12 ip Command Examples for Linux Users
For years & years we have been using ‘ifconfig‘ command to perform network related tasks like checking network interfaces or configuring them. But ‘ifconfig’ is no longer being maintained & has been deprecated on the recent versions of Linux. ‘ifconfig’ command has been replaced with ‘ip‘ command.
‘ip’ command is somewhat similar to ‘ifconfig’ command but it’s much more powerful with much more functionalities attached to it. ‘ip’ command is able to perform several tasks which were not possible to perform with ‘ifconfig’ command.
In this tutorial, we are going to discuss 12 most common uses for ‘ip’ command, so let’s get going,
Example 1: Checking network information for interfaces ( LAN Cards )
To check the network information like IP address, Subnet etc for the interfaces, use ‘ip addr show’ command
[[email protected]]$ ip addr show or [[email protected]]$ ip a s
This will show network information related to all interfaces available on our system, but if we want to view same information for single interface, command is
[[email protected]]$ ip addr show enp0s3
where enp0s3 is the name of the interface.
Example 2: Enabling & disabling a network interface
To enable a disable network interface, ‘ip’ command used is
[[email protected]]$ sudo ip link set enp0s3 up
& to disable the network interface we will use ‘down’ trigger,
[[email protected]]$ sudo ip link set enp0s3 down
Example 3: Assigning IP address & other network information to an interface
To assign IP address to interface, we will use
[[email protected]]$ sudo ip addr add 192.168.0.50/255.255.255.0 dev enp0s3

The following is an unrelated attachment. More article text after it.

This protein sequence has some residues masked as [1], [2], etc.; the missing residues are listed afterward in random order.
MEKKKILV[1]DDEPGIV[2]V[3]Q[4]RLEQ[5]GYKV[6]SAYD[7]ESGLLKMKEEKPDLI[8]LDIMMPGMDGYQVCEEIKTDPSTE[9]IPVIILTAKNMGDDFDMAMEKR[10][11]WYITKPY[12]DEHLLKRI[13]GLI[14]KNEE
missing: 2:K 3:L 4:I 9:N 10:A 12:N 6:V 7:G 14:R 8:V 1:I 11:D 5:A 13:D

We can also set broadcast address to interface with ‘ip’ command. By default no broadcast address is set, so to set a broadcast address command is
[[email protected]]$ sudo ip addr add broadcast 192.168.0.255 dev enp0s3
We can also set standard broadcast address along with IP address by using the following command,
[[email protected]]$ sudo ip addr add 192.168.0.10/24 brd + dev enp0s3
As shown in the above example, we can also use ‘brd’ in place on ‘broadcast’ to set broadcast ip address.
Example 4: Removing IP address from interface
If we want to flush or remove the assigned IP from interface, then the beneath ip command
[[email protected]]$ sudo ip addr del 192.168.0.10/24 dev enp0s3
Example 5: Adding an Alias for an interface (enp0s3)
To add an alias i.e. assign more than one IP to an interface, execute below command
[[email protected]]$ sudo ip addr add 192.168.0.20/24 dev enp0s3 label enp0s3:1
Example 6: Checking route or default gateway information
Checking routing information shows us the route a packet will take to reach the destination. To check the network routing information, execute the following command,
[[email protected]]$ ip route show
In the output we will see the routing information for packets for all the network interfaces. We can also get the routing information to a particular ip using,
[[email protected]]$ sudo ip route get 192.168.0.1
Example 7: Adding a static route